Audi’s first-ever production EV is here to shake the conscience of luxury car buyers. But is the e-tron a mere exercise in virtue signalling or can it really walk the talk?
Every time the word ‘EV’ is uttered, someone somewhere loses their mind. It may seem like hyperbole, but there is some truth to it. And that’s because people resist change. Breakthrough innovations, as history tells us, always attract more detractors than supporters. And when it comes to cars, we are all a bit more emotional than usual. So, forcing a new technology or an idea down our throats is sure to encounter more resistance than what’s conventionally expected.
However, one doesn’t need the red pill to open their eyes to the truth that electric cars are the future, irrespective of whether you are ready for them or not. To give you some perspective, global EV sales grew by a whopping 41% in 2020 – this happened at a time when global car sales dipped by 16% and the world was fighting the COVID-19 pandemic. What’s more, in the first quarter of 2021, EV sales grew by 141%, with global sales hitting a total of 1.1 million units! Electric vehicles, it seems, are being lapped up by the masses faster than we imagined.
So, is it about time that we start taking EVs seriously? Well, the answer is a bit more complicated. You see, if electric cars are to be the future, then they need to be as good, if not better, than their ICE counterparts. It means that they should offer similar or better levels of comfort, performance, features, reliability, and practicality. However, most of the EVs that we’ve driven in recent times seem to lag behind their ICE counterparts in one department or the other.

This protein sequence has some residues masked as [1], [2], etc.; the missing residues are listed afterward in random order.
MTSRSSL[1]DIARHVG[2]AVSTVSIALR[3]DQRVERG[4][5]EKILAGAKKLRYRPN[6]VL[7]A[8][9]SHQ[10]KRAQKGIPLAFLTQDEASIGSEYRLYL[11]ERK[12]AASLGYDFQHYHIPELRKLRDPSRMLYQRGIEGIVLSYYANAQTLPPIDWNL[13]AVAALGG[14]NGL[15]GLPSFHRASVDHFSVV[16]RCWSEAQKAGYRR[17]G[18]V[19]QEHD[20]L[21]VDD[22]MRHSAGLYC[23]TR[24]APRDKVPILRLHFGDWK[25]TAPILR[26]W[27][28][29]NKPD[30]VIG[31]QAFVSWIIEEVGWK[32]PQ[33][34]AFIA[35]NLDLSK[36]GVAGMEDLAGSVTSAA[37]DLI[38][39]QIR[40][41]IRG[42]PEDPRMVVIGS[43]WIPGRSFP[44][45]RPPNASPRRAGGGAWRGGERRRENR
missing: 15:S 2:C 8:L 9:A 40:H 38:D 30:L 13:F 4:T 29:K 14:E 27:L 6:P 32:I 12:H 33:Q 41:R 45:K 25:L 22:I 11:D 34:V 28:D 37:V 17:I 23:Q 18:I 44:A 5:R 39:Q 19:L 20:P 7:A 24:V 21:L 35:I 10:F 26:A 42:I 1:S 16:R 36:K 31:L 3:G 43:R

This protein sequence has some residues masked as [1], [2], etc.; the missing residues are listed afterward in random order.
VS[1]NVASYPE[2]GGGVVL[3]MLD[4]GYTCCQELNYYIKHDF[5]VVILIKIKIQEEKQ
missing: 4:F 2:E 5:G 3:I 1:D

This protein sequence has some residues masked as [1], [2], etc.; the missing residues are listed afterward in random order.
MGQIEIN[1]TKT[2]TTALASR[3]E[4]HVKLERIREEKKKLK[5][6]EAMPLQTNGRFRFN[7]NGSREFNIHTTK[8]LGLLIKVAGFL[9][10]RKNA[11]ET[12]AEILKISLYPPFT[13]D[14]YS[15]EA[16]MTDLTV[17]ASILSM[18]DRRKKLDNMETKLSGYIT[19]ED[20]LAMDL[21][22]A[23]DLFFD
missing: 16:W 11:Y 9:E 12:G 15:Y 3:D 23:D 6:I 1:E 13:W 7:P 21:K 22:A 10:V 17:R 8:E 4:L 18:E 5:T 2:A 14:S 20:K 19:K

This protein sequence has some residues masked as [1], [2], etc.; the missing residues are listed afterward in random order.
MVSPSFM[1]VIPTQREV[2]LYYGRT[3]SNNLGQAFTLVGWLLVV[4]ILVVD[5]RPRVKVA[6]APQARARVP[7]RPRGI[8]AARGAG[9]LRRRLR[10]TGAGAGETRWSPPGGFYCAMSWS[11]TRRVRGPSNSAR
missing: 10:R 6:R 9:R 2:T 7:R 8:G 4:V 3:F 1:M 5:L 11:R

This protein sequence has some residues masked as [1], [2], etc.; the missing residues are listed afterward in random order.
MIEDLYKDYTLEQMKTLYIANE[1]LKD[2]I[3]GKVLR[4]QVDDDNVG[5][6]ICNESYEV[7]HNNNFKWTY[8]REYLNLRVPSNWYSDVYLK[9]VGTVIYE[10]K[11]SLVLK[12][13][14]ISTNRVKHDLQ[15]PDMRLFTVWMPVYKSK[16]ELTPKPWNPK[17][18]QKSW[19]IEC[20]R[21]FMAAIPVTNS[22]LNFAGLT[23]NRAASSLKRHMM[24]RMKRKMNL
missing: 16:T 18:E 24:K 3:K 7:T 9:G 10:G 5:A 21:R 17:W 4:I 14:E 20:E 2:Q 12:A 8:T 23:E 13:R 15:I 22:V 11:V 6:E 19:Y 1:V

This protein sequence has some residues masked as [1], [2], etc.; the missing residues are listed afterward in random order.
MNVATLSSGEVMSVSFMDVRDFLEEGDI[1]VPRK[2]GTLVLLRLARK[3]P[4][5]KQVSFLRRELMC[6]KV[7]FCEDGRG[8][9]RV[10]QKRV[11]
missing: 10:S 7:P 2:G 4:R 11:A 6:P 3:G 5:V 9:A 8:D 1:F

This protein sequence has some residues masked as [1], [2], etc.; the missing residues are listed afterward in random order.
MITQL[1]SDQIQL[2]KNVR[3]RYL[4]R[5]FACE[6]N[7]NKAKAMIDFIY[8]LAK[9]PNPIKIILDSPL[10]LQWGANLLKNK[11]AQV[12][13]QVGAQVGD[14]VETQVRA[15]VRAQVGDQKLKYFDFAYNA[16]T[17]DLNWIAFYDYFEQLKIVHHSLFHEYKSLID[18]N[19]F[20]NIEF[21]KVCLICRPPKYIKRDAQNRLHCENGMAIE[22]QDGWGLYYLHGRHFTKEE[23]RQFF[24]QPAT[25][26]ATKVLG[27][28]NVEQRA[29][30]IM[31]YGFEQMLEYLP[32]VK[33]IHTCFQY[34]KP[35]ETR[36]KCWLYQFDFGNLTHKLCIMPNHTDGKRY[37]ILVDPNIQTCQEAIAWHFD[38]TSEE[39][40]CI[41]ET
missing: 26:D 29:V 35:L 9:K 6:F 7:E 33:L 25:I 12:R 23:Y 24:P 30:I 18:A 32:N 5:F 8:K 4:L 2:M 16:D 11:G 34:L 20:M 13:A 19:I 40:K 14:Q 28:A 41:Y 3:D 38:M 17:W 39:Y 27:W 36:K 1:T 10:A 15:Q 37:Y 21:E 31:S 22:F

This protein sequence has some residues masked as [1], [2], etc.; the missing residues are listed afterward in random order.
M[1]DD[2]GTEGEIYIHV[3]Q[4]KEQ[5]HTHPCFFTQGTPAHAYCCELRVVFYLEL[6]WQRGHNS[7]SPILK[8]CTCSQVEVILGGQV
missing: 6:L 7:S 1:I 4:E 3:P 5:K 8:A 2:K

Sticking to the norm
Unveiled in 2018, the e-tron is Audi’s first-ever fully-electric mass-production vehicle. It was supposed to be here in 2019, but the launch got delayed by nearly two years.
With the e-tron, Audi is making no bones about this EV – they don’t project it to be some outlandish concept that’s here to turn the world on its head. Instead, Audi has decided to market it as somewhat of a conventional car with zero tailpipe emissions. As a consequence, the e-tron looks quite similar to the Q5 and Q7. And that’s no surprise because it’s based on the same MLBevo platform as its Q counterparts.
However, the platform has been heavily modified for the electric drivetrain. Size-wise, the e-tron slots between the Q5 and Q7. That said, there’s no getting around the fact it’s quite a heavy car – it tips the scales at nearly 2.5 tonnes. The battery pack alone weighs 700kgs.